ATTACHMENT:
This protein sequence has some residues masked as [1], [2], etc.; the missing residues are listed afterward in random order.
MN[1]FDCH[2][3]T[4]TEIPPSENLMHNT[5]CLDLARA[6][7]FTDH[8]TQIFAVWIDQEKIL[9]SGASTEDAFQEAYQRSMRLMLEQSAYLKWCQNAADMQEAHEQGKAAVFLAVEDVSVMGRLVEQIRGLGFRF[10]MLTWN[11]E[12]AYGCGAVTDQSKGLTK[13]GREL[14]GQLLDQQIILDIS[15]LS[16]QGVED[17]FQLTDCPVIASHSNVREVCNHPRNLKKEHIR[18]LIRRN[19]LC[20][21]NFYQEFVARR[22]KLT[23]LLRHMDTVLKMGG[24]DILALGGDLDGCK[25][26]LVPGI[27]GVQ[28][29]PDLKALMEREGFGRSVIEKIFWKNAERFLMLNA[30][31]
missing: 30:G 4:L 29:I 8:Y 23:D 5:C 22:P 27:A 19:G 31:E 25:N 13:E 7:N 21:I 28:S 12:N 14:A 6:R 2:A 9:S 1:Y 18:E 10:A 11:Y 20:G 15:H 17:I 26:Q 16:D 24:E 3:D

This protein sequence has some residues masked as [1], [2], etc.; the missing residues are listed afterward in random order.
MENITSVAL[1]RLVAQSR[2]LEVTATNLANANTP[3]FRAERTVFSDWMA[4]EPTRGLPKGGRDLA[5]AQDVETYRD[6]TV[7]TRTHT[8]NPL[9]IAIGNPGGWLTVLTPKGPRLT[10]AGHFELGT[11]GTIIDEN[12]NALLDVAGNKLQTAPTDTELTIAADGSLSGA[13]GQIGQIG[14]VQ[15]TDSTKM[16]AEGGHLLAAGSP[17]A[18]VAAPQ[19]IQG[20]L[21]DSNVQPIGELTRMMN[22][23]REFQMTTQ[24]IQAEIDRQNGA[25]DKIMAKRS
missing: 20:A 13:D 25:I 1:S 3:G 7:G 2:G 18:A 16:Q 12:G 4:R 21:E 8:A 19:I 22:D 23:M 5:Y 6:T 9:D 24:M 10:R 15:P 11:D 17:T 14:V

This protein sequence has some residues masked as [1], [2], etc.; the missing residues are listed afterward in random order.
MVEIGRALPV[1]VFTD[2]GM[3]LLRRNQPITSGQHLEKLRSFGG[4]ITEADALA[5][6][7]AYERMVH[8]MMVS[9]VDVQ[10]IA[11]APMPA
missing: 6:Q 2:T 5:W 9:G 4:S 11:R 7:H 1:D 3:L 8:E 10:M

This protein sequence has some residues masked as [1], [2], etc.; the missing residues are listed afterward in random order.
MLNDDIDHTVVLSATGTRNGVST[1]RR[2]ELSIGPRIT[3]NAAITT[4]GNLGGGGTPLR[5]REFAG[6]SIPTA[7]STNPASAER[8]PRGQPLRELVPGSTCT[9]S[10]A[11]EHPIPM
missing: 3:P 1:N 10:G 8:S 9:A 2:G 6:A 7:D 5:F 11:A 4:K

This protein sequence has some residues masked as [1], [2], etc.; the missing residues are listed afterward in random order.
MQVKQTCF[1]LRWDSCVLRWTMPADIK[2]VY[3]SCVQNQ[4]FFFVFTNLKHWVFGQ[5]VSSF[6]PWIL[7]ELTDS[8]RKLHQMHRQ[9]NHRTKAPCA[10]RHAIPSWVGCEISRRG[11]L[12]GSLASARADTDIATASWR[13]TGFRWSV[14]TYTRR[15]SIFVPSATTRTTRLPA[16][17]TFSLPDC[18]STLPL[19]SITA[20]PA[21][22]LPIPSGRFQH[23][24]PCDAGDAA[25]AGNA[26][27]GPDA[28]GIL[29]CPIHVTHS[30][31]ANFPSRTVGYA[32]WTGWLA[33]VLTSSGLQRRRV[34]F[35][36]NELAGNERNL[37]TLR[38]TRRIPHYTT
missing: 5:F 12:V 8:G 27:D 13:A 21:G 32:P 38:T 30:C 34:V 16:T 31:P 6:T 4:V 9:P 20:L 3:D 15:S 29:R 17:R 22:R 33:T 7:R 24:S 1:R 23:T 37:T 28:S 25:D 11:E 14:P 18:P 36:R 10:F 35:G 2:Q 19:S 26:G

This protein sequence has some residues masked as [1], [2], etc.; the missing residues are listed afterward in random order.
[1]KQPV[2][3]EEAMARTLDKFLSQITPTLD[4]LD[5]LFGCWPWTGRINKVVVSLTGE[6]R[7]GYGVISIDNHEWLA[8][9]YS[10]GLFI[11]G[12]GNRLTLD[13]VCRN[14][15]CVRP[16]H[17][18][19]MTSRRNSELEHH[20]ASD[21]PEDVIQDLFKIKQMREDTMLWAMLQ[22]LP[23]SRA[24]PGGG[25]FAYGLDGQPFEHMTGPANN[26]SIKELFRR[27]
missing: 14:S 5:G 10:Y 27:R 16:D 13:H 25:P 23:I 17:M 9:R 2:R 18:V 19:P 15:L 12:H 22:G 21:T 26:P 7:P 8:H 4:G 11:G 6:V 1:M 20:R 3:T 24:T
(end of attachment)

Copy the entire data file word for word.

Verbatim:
This protein sequence has some residues masked as [1], [2], etc.; the missing residues are listed afterward in random order.
MN[1]FDCH[2][3]T[4]TEIPPSENLMHNT[5]CLDLARA[6][7]FTDH[8]TQIFAVWIDQEKIL[9]SGASTEDAFQEAYQRSMRLMLEQSAYLKWCQNAADMQEAHEQGKAAVFLAVEDVSVMGRLVEQIRGLGFRF[10]MLTWN[11]E[12]AYGCGAVTDQSKGLTK[13]GREL[14]GQLLDQQIILDIS[15]LS[16]QGVED[17]FQLTDCPVIASHSNVREVCNHPRNLKKEHIR[18]LIRRN[19]LC[20][21]NFYQEFVARR[22]KLT[23]LLRHMDTVLKMGG[24]DILALGGDLDGCK[25][26]LVPGI[27]GVQ[28][29]PDLKALMEREGFGRSVIEKIFWKNAERFLMLNA[30][31]
missing: 30:G 4:L 29:I 8:Y 23:D 5:C 22:P 27:A 19:G 31:E 25:N 13:E 7:N 21:I 28:S 12:N 14:A 6:R 2:A 9:S 1:Y 18:E 10:A 11:Y 20:G 15:H 17:I 26:Q 16:D 24:E 3:D

This protein sequence has some residues masked as [1], [2], etc.; the missing residues are listed afterward in random order.
MENITSVAL[1]RLVAQSR[2]LEVTATNLANANTP[3]FRAERTVFSDWMA[4]EPTRGLPKGGRDLA[5]AQDVETYRD[6]TV[7]TRTHT[8]NPL[9]IAIGNPGGWLTVLTPKGPRLT[10]AGHFELGT[11]GTIIDEN[12]NALLDVAGNKLQTAPTDTELTIAADGSLSGA[13]GQIGQIG[14]VQ[15]TDSTKM[16]AEGGHLLAAGSP[17]A[18]VAAPQ[19]IQG[20]L[21]DSNVQPIGELTRMMN[22][23]REFQMTTQ[24]IQAEIDRQNGA[25]DKIMAKRS
missing: 20:A 13:D 25:I 1:S 3:G 7:G 2:G 18:A 16:Q 12:G 4:R 21:E 8:A 19:I 22:D 23:M 5:Y 6:T 9:D 24:M 10:R 15:P 11:D 17:T 14:V

This protein sequence has some residues masked as [1], [2], etc.; the missing residues are listed afterward in random order.
MVEIGRALPV[1]VFTD[2]GM[3]LLRRNQPITSGQHLEKLRSFGG[4]ITEADALA[5][6][7]AYERMVH[8]MMVS[9]VDVQ[10]IA[11]APMPA
missing: 6:Q 2:T 5:W 9:G 4:S 11:R 7:H 1:D 3:L 8:E 10:M

This protein sequence has some residues masked as [1], [2], etc.; the missing residues are listed afterward in random order.
MLNDDIDHTVVLSATGTRNGVST[1]RR[2]ELSIGPRIT[3]NAAITT[4]GNLGGGGTPLR[5]REFAG[6]SIPTA[7]STNPASAER[8]PRGQPLRELVPGSTCT[9]S[10]A[11]EHPIPM
missing: 3:P 1:N 10:G 8:S 9:A 2:G 6:A 7:D 5:F 11:A 4:K

This protein sequence has some residues masked as [1], [2], etc.; the missing residues are listed afterward in random order.
MQVKQTCF[1]LRWDSCVLRWTMPADIK[2]VY[3]SCVQNQ[4]FFFVFTNLKHWVFGQ[5]VSSF[6]PWIL[7]ELTDS[8]RKLHQMHRQ[9]NHRTKAPCA[10]RHAIPSWVGCEISRRG[11]L[12]GSLASARADTDIATASWR[13]TGFRWSV[14]TYTRR[15]SIFVPSATTRTTRLPA[16][17]TFSLPDC[18]STLPL[19]SITA[20]PA[21][22]LPIPSGRFQH[23][24]PCDAGDAA[25]AGNA[26][27]GPDA[28]GIL[29]CPIHVTHS[30][31]ANFPSRTVGYA[32]WTGWLA[33]VLTSSGLQRRRV[34]F[35][36]NELAGNERNL[37]TLR[38]TRRIPHYTT
missing: 5:F 12:V 8:G 27:D 13:A 21:G 32:P 38:T 30:C 34:V 16:T 31:P 6:T 4:V 9:P 20:L 3:D 15:S 29:R 17:R 22:R 33:T 7:R 24:S 1:R 23:T 37:T 28:S 25:D 11:E 14:P 18:P 36:R 10:F 35:G 2:Q 19:S 26:G

This protein sequence has some residues masked as [1], [2], etc.; the missing residues are listed afterward in random order.
[1]KQPV[2][3]EEAMARTLDKFLSQITPTLD[4]LD[5]LFGCWPWTGRINKVVVSLTGE[6]R[7]GYGVISIDNHEWLA[8][9]YS[10]GLFI[11]G[12]GNRLTLD[13]VCRN[14][15]CVRP[16]H[17][18][19]MTSRRNSELEHH[20]ASD[21]PEDVIQDLFKIKQMREDTMLWAMLQ[22]LP[23]SRA[24]PGGG[25]FAYGLDGQPFEHMTGPANN[26]SIKELFRR[27]
missing: 14:S 5:G 10:Y 27:R 16:D 13:H 25:P 23:I 17:M 9:R 2:R 18:V 19:P 15:L 12:H 22:G 21:T 26:P 7:P 8:H 4:G 11:G 6:V 1:M 20:R 3:T 24:T